The first serious violence broke out three days later. On May 6, the nativists reassembled in Kensington, provoking another fight, during which a young nativist named George Shiffler (1825-44) was fatally shot. By day’s end, a second man—apparently a bystander—was dead, and several more nativists were wounded, two mortally. The next day, the First Brigade of the Pennsylvania Militia, commanded by Brigadier General George Cadwalader (1806-79), responded to the sheriff’s call for help. The troops faced little direct resistance, but they proved unable to stop people from starting new fires. On May 8, mobs gutted several private dwellings (including Hugh Clark’s house), a Catholic seminary, and two Catholic churches: St. Michael’s at Second Street and Master and St. Augustine’s at Fourth and Vine. Only a flood of new forces—including citizen posses, city police, militia companies arriving from other cities, and U.S. army and navy troops—ended the violence by May 10.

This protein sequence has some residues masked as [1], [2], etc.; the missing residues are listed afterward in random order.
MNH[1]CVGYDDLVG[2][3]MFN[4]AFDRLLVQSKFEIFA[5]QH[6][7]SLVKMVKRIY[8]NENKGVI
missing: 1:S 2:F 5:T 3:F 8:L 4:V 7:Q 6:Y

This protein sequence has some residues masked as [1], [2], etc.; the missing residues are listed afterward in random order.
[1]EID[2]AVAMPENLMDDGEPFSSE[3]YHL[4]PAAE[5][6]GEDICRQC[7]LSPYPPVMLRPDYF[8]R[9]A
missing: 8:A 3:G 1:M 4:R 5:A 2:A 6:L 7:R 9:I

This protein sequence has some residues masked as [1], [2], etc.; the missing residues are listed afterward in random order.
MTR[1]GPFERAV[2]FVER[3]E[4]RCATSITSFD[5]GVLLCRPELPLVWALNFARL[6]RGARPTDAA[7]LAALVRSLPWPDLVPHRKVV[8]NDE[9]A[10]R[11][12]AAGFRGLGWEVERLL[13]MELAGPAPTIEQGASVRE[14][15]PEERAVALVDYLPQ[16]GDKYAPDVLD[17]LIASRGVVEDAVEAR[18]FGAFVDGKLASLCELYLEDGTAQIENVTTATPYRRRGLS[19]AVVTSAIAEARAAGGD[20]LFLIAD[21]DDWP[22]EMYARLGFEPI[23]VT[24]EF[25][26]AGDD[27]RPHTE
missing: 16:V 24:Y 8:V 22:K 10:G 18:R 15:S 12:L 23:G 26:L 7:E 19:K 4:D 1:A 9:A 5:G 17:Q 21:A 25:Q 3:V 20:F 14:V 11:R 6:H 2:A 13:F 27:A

The city remained superficially calm for the next eight weeks, but both nativists and Catholics anticipated further violence. In Southwark—an independent district south of Philadelphia City and a seat of nativist strength—a Catholic priest’s brother began stockpiling weapons in the basement of the Church of St. Philip de Neri on Queen Street. On Friday, July 5, a crowd of thousands gathered to demand the weapons. MORE

Nativist Riots
Click HERE to enlarge

[Slashdot] [Digg] [Reddit] [] [Facebook] [Technorati] [Google] [StumbleUpon]

BEING THERE: A$AP Rocky & Tyler The Creator

Thursday, September 24th, 2015